When the beets are cool enough to handle, remove the skins (use latex gloves or paper towels to avoid staining your hands) and cut into quarters or large dice. Place the cut beets in a non-reactive bowl and toss with their cooking liquid. Adjust seasonings, adding more red wine vinegar, salt and olive oil to taste.

Makes 4-6 servings.

the love list


If you read my last post, you know my trip to Palm Springs left me motivated to be more present in my online and real-life existence. I even decided my word for the year is REAL. (I know it's a little late in the game to be setting goals and intentions for 2017, but we all know late is better than never and all that jazz.) So shit is about to get as real around here as I can manage!

There's so much hyper-curated fakery floating around on the internets, I sort of feel it my duty to share with you--in addition to things I find beautiful and wonderful and inspiring--what my life is really like. This includes the fact that our bed currently looks like a tangled rat's nest of sheets, book, pyjamas, and kitty litter that we can't seem to vacuum out completely. And that, despite all the travel I do, I'm freaking out about my upcoming trip and feeling like I should cancel it all and just stay home and binge-watch Harlots on Hulu (#guiltypleasures). It includes, too, how I pitched such an infantile temper tantrum this morning, I threw a blanket over my husband's head. Like a three year old. No joke.

(Luckily, my real life also includes the fact that I came back to my senses and I have a very chill husband and he forgave me and we ate lunch outside on a picnic blanket under the spring sunshine and shared half a bottle of rosé.)

So my life, like all our lives, vacillates between crap and delight, sometimes multiple times per day. I'm learning to roll with the punches a little better, which is why I'm dedicating this week's Love List to something I'm trying to weave into my life more fully: mindfulness. This week, I give you the resources, articles, apps (and cocktails) that have been helping me feel happier and more present in my life. Enjoy!

- First up is my new crush/hero: Dan Harris. My best friend told me I needed to read his book, 10% Happier. She's a life coach and a pretty savvy lady, so I generally follow her advice. I'm so glad I did. I loved this book! As an over-achieving, stressed-out, skeptical, child of the seventies, I feel like it was written just for me. Dan talks openly about his history of drug use, his all-encompassing ambition to make it in the broadcast news business, the on-air panic attack that led him to meditation, and how mindfulness practice has allowed him to be calmer, happier and more successful in life. It's all served up with a generous amount of wit, humor and self-deprecation, leaving you feeling that if this self-described "fidgety skeptic" can do meditation, so can I.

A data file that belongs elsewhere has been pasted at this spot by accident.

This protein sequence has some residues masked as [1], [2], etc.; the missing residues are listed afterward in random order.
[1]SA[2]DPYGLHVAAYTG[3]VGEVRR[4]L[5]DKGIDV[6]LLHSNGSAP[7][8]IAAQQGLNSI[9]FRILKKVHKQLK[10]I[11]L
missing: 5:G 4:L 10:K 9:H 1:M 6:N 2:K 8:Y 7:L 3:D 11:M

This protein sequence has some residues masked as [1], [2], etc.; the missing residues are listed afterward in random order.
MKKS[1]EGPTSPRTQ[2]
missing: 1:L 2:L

- Which leads me to my next favorite thing lately: Headspace. I've been using this app since reading Dan's book and it does what it says it does: makes meditation simple and helps you clean up all the clutter in your mind and create a little more space for the thoughts, activities and people you want to focus on. Setting aside 10 minutes/day to focus on being mindful is already paying dividends for me in terms of better sleep and stress-management (blanket-throwing tantrums aside). It's definitely worth checking out if you're interested in meditation, but are turned off by all the woo-woo surrounding it and/or don't know where to start.


Image by Amanda Paa

Image by Amanda Paa

- Amanda over at Heartbeet Kitchen wrote a great post about her recent trip to Paris. She and her husband booked tickets spontaneously, did very little research and hopped on a plane. They discovered that wandering a city without a to-do list ten miles long is one of the best ways to enjoy a new destination. They wandered the streets on foot, stopped to check out whatever caught their eye and interacted with locals as much as possible.

Here's my favorite part of what Amanda wrote: "Perhaps one of the things I was most moved by was their communication. Simply put, phones were obsolete when people were with one another. Whether that be a bar, restaurant, coffee shop – I literally never ever saw someone with their head buried in a device. They were solely focused on the conversation, the moment. What a wake-up call to the lost beauty of personal connection here in the United States." 

This sounds like the perfect sort of mindful travel to me--being in the moment rather than racing around ticking off the sights you "must" see and the food you "have to" eat. For my upcoming trip to Scotland, I'm going to take a page out of Amanda's book and spend more time wandering without specific goals or destinations in mind!


- Since my phone (a.k.a. Devil Device) is often the main thief of my ability to be in the present, I've started using the Moment app to track my usage and set limits on how much phone time I log each day. The non-intrusive notifications it sends after every 15 minutes of me checking social media and/or falling down a wikipedia rabbit hole have really prompted me to put my phone down more often. 



- Instagram feed of the week: Nitch. Inspiring quotes from amazing people. Plus, beautiful black and white portraits. Always seems to provide little gems of advice at just the right moment.



- And (of course) a cocktail recipe to help your weekend feel a touch more chilled out. Rhubarb + fennel + vermouth? Yes, please. Head on over to Honestly Yum for the recipe. 


Happy weekend and XO!